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Judge Who Told Rape Victim To 'Close Your Legs' Faces Discipline

A New Jersey state Supreme Court disciplinary panel will decide how to punish Judge John Russo Jr. for those comments, as well as three other counts of judicial misconduct.

By Jill Sederstrom
Gavel Crime Story

A New Jersey judge is apologizing for telling a rape victim she should “close her legs” to stop an unwanted attack.

Superior Court Judge John Russo Jr. relayed his remorse for the comments through his attorney during a state Supreme Court disciplinary hearing Tuesday afternoon, according to NJ.com.

“He did not intend to imply that a victim of sexual assault should close her legs to avoid (rape),” attorney Amelia Carolla said. “He know understands that his intentions do not matter. He understands that what matters only is the impact his words had on others. He is remorseful about the hurt that this may have caused the plaintiff.”

The apology comes more than three years after Russo made the comments during a hearing in the Family Division in Ocean County on May 16, 2016, according to the Asbury Park Press.

The victim had been seeking a final restraining order against a man she said had physically and verbally abused her, threatened to burn down her home, and forced her to have unwanted sex.

“Do you know how to stop somebody from having intercourse with you?” Russo asked during the hearing, according to court transcripts.

The woman described how she could defend herself physically or “try to get away”, but Russo had some other suggestions.

“Block your body parts?” he said. “Close your legs? Call the police? Did you do any of those things?”

Later in off-the-record comments after the testimony, a recording continued to pick up disturbing comments made by the judge.

“As an exotic dancer, one would think you would know how to fend off unwanted sexual …” he can be heard saying. There was also laughter heard on the tape.

Russo is now facing disciplinary action for the comments as well as three other counts of judicial misconduct.

Only a high court has the ability to discipline a judge and can issue disciplinary action that ranges from a reprimand to a suspension or dismissal.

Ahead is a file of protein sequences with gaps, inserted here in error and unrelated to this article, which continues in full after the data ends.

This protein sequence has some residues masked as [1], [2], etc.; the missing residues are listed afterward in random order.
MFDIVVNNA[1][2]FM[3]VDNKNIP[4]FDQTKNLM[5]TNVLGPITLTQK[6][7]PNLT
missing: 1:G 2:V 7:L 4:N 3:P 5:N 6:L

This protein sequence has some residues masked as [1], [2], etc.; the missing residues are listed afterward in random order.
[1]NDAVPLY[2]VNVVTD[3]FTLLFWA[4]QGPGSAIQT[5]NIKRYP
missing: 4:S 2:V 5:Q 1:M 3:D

Five members of the Supreme Court’s Advisory Committee on Judicial Conduct recommended in April that Russo be suspended for three months without pay for the infractions, while four of the members felt the suspension should be closer to six months.

In addition to the public comments he made to the rape victim, Russo allegedly used his position as a judge to try to influence guardianship matters involving his son, failed to recuse himself from determining spousal support for a couple he knew in high school and called a woman about a paternity matter without the father in the case being present on the call.

During Tuesday’s hearing, Chief Justice Stuart Rabner questioned whether Russo should be able to assume his duties as a judge in family matters.

“Would an informed, objective member of the public have confidence in the judicial system if Judge Russo, after a period of discipline, were to preside over family matters of this nature again,” he asked.

Carolla said her client had “learned his lesson” and “will not do this again.” She also said Russo was willing to accept whatever disciplinary action the court deemed appropriate.

Earlier this year, Russo’s law clerk filed a sexual harassment suit against Russo claiming he asked the Haitia- American if all the children in her family had the same father.

He was initially placed on paid leave of absence in May 2017 but was reassigned to Burlington County in December 2018.

The court plans to take the evidence heard in Tuesday’s hearing under advisement before making any decisions about his future on the bench.

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